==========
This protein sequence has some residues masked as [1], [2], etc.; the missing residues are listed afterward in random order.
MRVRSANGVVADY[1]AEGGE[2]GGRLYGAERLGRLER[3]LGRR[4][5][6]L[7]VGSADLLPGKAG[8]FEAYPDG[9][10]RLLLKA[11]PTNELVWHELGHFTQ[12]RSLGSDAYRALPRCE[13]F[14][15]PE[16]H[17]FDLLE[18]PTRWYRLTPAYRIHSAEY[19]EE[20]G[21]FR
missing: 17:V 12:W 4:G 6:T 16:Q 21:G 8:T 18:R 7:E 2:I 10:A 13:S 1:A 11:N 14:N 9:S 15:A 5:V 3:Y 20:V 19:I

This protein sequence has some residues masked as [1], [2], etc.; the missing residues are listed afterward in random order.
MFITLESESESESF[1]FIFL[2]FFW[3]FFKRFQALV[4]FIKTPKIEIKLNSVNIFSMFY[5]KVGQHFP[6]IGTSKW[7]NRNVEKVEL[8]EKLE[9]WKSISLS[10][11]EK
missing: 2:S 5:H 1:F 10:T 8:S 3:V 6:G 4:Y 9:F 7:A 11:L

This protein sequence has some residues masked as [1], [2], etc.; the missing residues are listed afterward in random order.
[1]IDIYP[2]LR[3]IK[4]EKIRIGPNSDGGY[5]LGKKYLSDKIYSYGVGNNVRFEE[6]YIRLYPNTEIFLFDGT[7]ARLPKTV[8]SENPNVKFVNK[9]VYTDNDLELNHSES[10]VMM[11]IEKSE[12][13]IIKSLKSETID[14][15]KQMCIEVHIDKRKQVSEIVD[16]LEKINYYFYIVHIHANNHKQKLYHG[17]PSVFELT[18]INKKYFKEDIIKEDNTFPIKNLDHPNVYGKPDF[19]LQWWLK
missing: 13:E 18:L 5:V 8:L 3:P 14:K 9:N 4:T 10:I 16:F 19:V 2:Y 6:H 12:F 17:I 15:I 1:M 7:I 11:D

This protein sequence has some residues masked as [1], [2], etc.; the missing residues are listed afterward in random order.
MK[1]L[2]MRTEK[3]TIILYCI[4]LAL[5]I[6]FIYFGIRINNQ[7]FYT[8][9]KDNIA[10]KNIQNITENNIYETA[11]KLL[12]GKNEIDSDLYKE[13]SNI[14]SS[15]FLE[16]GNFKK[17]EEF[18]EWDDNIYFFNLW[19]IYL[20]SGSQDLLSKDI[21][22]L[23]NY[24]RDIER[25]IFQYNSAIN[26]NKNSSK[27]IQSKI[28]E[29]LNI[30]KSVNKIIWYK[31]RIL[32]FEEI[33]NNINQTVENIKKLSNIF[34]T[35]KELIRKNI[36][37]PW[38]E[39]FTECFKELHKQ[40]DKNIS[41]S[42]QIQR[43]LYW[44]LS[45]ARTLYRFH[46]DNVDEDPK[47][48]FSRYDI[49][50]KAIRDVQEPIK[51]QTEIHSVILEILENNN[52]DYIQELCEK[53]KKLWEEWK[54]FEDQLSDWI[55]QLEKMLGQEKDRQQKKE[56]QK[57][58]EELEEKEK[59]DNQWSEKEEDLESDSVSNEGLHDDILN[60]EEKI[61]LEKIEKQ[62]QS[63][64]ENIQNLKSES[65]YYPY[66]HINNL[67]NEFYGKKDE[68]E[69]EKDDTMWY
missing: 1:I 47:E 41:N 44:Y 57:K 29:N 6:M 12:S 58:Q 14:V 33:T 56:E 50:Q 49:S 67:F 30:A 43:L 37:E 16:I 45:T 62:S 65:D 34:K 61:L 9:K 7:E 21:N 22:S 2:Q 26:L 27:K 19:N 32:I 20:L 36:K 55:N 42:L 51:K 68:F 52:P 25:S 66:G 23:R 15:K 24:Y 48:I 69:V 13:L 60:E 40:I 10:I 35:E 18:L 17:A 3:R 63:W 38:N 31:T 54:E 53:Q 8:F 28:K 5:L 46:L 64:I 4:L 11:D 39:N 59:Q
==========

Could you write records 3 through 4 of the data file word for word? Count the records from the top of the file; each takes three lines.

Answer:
This protein sequence has some residues masked as [1], [2], etc.; the missing residues are listed afterward in random order.
[1]IDIYP[2]LR[3]IK[4]EKIRIGPNSDGGY[5]LGKKYLSDKIYSYGVGNNVRFEE[6]YIRLYPNTEIFLFDGT[7]ARLPKTV[8]SENPNVKFVNK[9]VYTDNDLELNHSES[10]VMM[11]IEKSE[12][13]IIKSLKSETID[14][15]KQMCIEVHIDKRKQVSEIVD[16]LEKINYYFYIVHIHANNHKQKLYHG[17]PSVFELT[18]INKKYFKEDIIKEDNTFPIKNLDHPNVYGKPDF[19]LQWWLK
missing: 13:E 18:L 5:V 8:L 3:P 14:K 9:N 4:T 10:I 16:F 19:V 2:Y 6:H 12:F 17:I 15:I 1:M 7:I 11:D

This protein sequence has some residues masked as [1], [2], etc.; the missing residues are listed afterward in random order.
MK[1]L[2]MRTEK[3]TIILYCI[4]LAL[5]I[6]FIYFGIRINNQ[7]FYT[8][9]KDNIA[10]KNIQNITENNIYETA[11]KLL[12]GKNEIDSDLYKE[13]SNI[14]SS[15]FLE[16]GNFKK[17]EEF[18]EWDDNIYFFNLW[19]IYL[20]SGSQDLLSKDI[21][22]L[23]NY[24]RDIER[25]IFQYNSAIN[26]NKNSSK[27]IQSKI[28]E[29]LNI[30]KSVNKIIWYK[31]RIL[32]FEEI[33]NNINQTVENIKKLSNIF[34]T[35]KELIRKNI[36][37]PW[38]E[39]FTECFKELHKQ[40]DKNIS[41]S[42]QIQR[43]LYW[44]LS[45]ARTLYRFH[46]DNVDEDPK[47][48]FSRYDI[49][50]KAIRDVQEPIK[51]QTEIHSVILEILENNN[52]DYIQELCEK[53]KKLWEEWK[54]FEDQLSDWI[55]QLEKMLGQEKDRQQKKE[56]QK[57][58]EELEEKEK[59]DNQWSEKEEDLESDSVSNEGLHDDILN[60]EEKI[61]LEKIEKQ[62]QS[63][64]ENIQNLKSES[65]YYPY[66]HINNL[67]NEFYGKKDE[68]E[69]EKDDTMWY
missing: 1:I 47:E 41:N 44:Y 57:K 29:N 6:M 12:S 58:Q 14:V 33:T 56:E 50:Q 49:S 67:F 30:A 43:L 37:E 16:I 45:T 62:S 65:D 34:K 61:L 9:K 7:E 21:N 22:S 2:Q 26:L 27:K 19:N 32:I 20:L 36:K 55:N 42:L 51:K 68:F 52:P 25:S 66:G 23:R 15:K 24:Y 48:I 69:V 13:L 60:E 40:I 10:I 35:E 18:L 17:A 3:R 63:W 38:N 31:T 54:E 53:Q 8:F 28:K 5:L 46:L 64:I 4:L 11:D 39:N 59:Q